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I have an acoustic guitar that's currently strung with .012 gauge strings. I'd like to change that to lighter strings (around .010) and lower the action a bit. (This is my secondary acoustic, and I'd like to differentiate it from my main ax a bit more.)

One of the obstacles facing me is that this guitar tends to get thrown out of tune by heavy strumming, sometimes lasting only a song before it needs to be retuned. Will this tendency continue with lighter strings, or possibly worsen?

I'm planning to work on increasing the angle of the strings at the nut (by winding the stings differently) in an attempt to help the tuning problems. But is there anything else I can do while upgrading the guitar's setup?

The guitar is a Seagull "Grand" parlor acoustic.

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1 Answer 1

When you change string gauge, it's often necessary to adjust the truss rod to compensate for the change in tension.

You can get away without doing this if you don't mind some minor intonation issues but it sounds as if you are exacting enough to care.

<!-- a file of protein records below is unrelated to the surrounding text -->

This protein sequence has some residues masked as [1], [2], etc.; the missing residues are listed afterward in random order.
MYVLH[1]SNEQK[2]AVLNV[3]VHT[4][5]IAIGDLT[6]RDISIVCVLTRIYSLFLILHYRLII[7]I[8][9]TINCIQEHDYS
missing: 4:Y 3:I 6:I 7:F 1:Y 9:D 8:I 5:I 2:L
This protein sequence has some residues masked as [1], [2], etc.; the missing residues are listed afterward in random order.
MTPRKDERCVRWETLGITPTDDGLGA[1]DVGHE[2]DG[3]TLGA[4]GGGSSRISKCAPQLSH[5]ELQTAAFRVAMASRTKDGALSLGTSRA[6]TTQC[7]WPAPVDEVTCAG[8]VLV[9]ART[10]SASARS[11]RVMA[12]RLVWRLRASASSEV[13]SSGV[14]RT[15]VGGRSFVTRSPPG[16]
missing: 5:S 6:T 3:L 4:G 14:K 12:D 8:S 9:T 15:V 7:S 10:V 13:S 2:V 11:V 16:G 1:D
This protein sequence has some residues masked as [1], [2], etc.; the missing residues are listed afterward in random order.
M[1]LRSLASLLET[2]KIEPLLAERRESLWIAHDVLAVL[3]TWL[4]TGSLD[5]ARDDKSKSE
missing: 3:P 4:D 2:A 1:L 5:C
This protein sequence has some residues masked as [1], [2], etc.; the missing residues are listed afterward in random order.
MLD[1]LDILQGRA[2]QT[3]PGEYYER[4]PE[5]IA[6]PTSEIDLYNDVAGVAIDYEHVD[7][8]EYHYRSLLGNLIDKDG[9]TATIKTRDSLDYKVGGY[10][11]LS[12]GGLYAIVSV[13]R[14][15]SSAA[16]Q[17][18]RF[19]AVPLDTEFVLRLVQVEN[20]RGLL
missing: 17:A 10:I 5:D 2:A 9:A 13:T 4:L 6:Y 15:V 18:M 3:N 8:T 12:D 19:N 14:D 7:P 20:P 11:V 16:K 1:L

If the instrument won't stay in tune, then either you're not tensioning the strings properly after fitting them, or you have faulty machine heads.

It sounds like now is a good time to take the instrument to a guitar tech for some maintenance. If it's not been serviced for so long that it won't stay in tune, there are likely to be other servicing jobs.

A service every 2 years is reasonable for a well played guitar. You can expect to see some fret wear in that time, for example.

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What would you say constitutes a service? This guitar has no intonation adjustment, so tuning initially may be fun, with lighter strings.Having done just this on several guitars (including a parlour) it should work out o.k.Agree with pre-tensioning of strings,several times for a couple of days !The pegs on the bridge may also not be as tight as neccessary. –  Tim Jul 14 '13 at 11:34
    
Pre-tensioning: Is this stretching the strings out and letting them settle? Or something else? –  neilfein Jul 14 '13 at 22:49
    
I mean stretching them lots once they are on, and seemingly up to pitch. Maybe re-tensioning is a better word.I must have been influenced by the term 'pre-bend' which HAS to be a misnomer. –  Tim Jul 15 '13 at 6:15
    
Tensioning: tune, then put your fingers underneath each string and give it a good tug away from the body. It will go flat. Retune and repeat until it doesn't go flat. –  slim Jul 15 '13 at 9:20
    
A good service will include lots of things - clean, fix any worn frets, (search online, lots of guitar techs describe in detail what they do) but what's important to you here is checking the machine heads (repair or replace) and getting the truss rod adjusted right (which is the only way intonation can be influenced in the absence of an adjustable bridge). –  slim Jul 15 '13 at 9:26

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